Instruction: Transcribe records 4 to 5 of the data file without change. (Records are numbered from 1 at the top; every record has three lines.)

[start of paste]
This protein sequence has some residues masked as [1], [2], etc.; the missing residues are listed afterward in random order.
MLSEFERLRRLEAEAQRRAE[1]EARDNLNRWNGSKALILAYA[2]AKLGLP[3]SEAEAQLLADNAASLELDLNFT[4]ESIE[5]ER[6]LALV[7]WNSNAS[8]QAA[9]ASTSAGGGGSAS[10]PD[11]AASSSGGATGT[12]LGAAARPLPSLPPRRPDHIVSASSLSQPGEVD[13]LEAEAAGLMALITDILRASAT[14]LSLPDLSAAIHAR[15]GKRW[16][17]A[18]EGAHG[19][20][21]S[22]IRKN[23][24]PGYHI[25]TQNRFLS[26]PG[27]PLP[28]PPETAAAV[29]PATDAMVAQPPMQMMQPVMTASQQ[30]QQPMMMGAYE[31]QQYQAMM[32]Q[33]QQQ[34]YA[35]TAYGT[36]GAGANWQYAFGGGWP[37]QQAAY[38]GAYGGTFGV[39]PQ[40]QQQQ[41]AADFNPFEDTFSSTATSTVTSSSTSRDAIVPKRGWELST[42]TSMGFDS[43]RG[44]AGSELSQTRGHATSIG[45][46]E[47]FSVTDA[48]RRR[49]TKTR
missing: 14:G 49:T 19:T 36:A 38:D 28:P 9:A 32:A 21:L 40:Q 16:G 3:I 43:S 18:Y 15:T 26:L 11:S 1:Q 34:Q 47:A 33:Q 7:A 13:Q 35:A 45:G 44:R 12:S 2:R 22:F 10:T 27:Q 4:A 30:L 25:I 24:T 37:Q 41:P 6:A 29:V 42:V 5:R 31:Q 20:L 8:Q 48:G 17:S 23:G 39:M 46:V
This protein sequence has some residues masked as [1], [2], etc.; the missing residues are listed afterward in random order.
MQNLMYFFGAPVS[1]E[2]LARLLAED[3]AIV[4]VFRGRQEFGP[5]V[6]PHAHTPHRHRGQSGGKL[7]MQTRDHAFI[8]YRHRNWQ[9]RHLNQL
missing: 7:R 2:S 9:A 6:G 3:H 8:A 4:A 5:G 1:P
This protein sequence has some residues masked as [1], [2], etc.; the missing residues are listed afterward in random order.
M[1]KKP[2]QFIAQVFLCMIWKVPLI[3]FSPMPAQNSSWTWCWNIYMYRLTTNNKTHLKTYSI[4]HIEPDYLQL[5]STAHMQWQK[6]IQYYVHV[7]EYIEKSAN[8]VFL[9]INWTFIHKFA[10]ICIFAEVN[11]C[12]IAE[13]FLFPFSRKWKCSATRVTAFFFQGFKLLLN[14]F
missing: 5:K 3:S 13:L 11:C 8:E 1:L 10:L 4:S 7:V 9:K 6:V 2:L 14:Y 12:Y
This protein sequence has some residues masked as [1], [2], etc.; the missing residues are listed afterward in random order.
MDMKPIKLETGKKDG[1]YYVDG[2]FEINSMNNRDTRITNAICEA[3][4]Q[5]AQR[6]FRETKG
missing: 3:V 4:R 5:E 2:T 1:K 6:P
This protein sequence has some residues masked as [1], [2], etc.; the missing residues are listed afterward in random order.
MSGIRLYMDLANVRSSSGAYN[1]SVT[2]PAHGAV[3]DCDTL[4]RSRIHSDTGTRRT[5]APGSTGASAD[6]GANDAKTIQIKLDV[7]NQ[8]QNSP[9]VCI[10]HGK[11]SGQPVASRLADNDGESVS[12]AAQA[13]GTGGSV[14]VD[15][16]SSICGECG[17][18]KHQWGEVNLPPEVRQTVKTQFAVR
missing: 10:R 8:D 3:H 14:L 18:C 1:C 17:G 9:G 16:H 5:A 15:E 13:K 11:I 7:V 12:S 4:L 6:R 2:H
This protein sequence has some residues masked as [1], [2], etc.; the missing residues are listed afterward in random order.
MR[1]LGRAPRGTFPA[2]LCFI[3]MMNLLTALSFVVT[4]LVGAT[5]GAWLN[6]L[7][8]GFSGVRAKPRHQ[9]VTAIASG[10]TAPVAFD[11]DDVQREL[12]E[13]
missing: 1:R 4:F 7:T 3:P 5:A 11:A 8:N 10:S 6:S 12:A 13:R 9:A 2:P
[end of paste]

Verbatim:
This protein sequence has some residues masked as [1], [2], etc.; the missing residues are listed afterward in random order.
MDMKPIKLETGKKDG[1]YYVDG[2]FEINSMNNRDTRITNAICEA[3][4]Q[5]AQR[6]FRETKG
missing: 3:V 4:R 5:E 2:T 1:K 6:P
This protein sequence has some residues masked as [1], [2], etc.; the missing residues are listed afterward in random order.
MSGIRLYMDLANVRSSSGAYN[1]SVT[2]PAHGAV[3]DCDTL[4]RSRIHSDTGTRRT[5]APGSTGASAD[6]GANDAKTIQIKLDV[7]NQ[8]QNSP[9]VCI[10]HGK[11]SGQPVASRLADNDGESVS[12]AAQA[13]GTGGSV[14]VD[15][16]SSICGECG[17][18]KHQWGEVNLPPEVRQTVKTQFAVR
missing: 10:R 8:D 3:H 14:L 18:C 1:C 17:G 9:G 16:H 5:A 15:E 13:K 11:I 7:V 12:S 4:L 6:R 2:H